Frank Evans, a public adjuster, said the attorney fees provision required insurance companies to cover attorney fees if the homeowner won in court.
NOCATEE, Fla. — A special Florida legislative session in December promised to help Florida’s homeowner’s insurance crisis.
But one insurance veteran says some new provisions will hurt homeowners.
Previously, if a homeowner took its insurance company to court and won – attorney’s fees were covered by the insurance company.
With that guarantee gone, public adjuster Frank Evans believes it will leave homeowners with no options.
“There’s no help for people like DeVela.” Evans said.
He’s referring to DeVela Cargin, a navy servicewoman who hired Evans to help recoup costs after a pipe burst in her home in 2021. But, under new state law, Evans says those negotiations might have never happened.
“In a situation where there’s no attorney’s fees being paid by the insurance carrier they are on their own and there’s no way that a public adjuster would be able to help them,” Evans said.
Evans is hired when a claim is denied or lowballed. If those negotiations aren’t successful a homeowner can sue know if they win, attorney fees will be covered.
But that’s no longer the case.
“A lot of attorneys are going to find themselves in a situation. Either charge a retainer or go and take a portion of whatever they recover for the homeowner which unfortunately may lead to situations where the homeowners don’t have sufficient funds to make the necessary repairs,” attorney, Robert Jameson, Esq., said.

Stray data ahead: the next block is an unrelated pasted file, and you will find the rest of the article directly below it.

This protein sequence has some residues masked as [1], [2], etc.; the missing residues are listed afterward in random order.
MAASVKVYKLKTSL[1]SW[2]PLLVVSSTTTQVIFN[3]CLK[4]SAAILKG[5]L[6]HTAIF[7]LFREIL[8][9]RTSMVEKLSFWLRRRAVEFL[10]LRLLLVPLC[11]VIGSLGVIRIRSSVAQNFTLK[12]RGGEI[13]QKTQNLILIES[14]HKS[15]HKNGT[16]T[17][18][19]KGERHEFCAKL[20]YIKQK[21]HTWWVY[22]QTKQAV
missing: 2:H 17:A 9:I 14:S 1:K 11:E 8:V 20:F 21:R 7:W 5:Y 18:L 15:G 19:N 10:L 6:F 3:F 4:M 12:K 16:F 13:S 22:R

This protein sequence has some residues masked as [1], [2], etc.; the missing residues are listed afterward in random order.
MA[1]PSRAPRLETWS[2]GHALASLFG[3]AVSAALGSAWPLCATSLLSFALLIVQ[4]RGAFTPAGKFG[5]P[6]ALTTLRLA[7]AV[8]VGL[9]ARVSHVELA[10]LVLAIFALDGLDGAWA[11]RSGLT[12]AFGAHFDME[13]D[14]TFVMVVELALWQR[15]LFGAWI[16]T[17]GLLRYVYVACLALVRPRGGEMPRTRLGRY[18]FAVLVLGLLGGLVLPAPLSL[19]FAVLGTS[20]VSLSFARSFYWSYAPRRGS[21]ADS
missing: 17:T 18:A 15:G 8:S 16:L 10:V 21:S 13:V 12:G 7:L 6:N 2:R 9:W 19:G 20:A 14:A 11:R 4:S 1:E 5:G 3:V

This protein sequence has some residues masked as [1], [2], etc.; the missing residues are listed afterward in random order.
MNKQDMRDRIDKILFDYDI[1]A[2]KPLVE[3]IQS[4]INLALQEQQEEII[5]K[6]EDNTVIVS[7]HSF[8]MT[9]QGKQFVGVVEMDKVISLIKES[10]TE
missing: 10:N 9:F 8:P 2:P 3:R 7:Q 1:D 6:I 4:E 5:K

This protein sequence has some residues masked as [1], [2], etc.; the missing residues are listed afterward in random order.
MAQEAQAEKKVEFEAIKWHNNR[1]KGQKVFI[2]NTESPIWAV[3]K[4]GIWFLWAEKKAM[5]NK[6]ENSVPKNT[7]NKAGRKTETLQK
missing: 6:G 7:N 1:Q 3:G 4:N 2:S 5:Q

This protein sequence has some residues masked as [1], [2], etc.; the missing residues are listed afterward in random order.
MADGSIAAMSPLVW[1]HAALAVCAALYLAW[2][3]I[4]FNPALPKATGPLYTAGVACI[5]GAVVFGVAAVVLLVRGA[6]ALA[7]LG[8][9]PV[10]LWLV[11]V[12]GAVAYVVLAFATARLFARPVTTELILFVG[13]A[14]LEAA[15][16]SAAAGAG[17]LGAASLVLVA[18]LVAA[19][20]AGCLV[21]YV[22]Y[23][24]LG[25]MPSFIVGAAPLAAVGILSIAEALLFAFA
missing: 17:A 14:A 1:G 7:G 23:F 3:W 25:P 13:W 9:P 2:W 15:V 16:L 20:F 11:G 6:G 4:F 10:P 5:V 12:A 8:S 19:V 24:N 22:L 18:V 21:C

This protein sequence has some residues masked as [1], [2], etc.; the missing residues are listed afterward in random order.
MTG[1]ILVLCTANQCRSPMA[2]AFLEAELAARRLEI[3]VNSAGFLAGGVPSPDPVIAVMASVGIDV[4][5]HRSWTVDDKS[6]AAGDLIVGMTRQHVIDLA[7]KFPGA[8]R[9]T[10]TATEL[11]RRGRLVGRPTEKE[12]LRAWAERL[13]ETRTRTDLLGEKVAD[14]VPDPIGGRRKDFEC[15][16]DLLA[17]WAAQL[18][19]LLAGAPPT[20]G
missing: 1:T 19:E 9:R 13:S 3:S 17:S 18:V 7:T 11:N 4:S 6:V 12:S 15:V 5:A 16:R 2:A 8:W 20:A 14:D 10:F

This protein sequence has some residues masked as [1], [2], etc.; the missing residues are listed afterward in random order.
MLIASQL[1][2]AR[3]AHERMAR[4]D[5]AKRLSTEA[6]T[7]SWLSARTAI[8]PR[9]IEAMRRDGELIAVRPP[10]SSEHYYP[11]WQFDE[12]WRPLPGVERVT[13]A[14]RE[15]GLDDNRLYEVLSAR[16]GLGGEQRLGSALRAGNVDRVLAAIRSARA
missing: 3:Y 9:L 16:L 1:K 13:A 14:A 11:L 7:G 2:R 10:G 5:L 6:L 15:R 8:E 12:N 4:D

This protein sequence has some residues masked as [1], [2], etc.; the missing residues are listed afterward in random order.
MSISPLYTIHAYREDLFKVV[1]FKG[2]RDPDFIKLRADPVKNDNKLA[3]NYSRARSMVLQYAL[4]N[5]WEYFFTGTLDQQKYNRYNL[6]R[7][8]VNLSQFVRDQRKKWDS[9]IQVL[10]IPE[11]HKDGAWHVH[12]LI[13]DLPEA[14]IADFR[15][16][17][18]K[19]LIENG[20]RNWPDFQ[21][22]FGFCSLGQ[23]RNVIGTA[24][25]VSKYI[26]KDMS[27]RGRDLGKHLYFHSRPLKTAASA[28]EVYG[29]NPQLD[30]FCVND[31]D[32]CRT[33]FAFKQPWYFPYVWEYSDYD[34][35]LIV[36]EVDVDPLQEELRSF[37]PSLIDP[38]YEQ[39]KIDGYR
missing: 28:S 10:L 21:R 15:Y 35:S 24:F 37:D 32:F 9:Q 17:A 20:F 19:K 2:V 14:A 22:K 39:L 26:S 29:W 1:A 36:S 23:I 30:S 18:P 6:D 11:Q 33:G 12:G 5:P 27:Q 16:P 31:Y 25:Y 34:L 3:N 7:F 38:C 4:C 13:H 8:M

Jameson has worked with Evans on several claims and has been successful in beating insurance companies.
That’s why he says he’ll continue to represent homeowners but wants to make sure stories like DeVela Cargin’s are being heard in Tallahassee.
“In private conversations I’ve had with legislators some of them feel they didn’t get both sides of the story,” Jameson said. “I tell stories of situations we’ve encountered and some of the work that we’ve been able to do and how we’ve been able to help out their constituents a lot of them are surprised and perhaps we need to do a better job as those that advocate for the insured of telling these stories.”
The attorney fee provision is still intact for homeowners with claims from Hurricane Nicole and Ian.
First Coast News has reached out to Florida house speaker and First Coast representative, Paul Renner, who backed the new legislation.
We have not heard back at this time.
In addition to nixing the attorney fee provision, the package of reforms also uses $1 billion in taxpayer dollars to prop up the state’s insurance industry.
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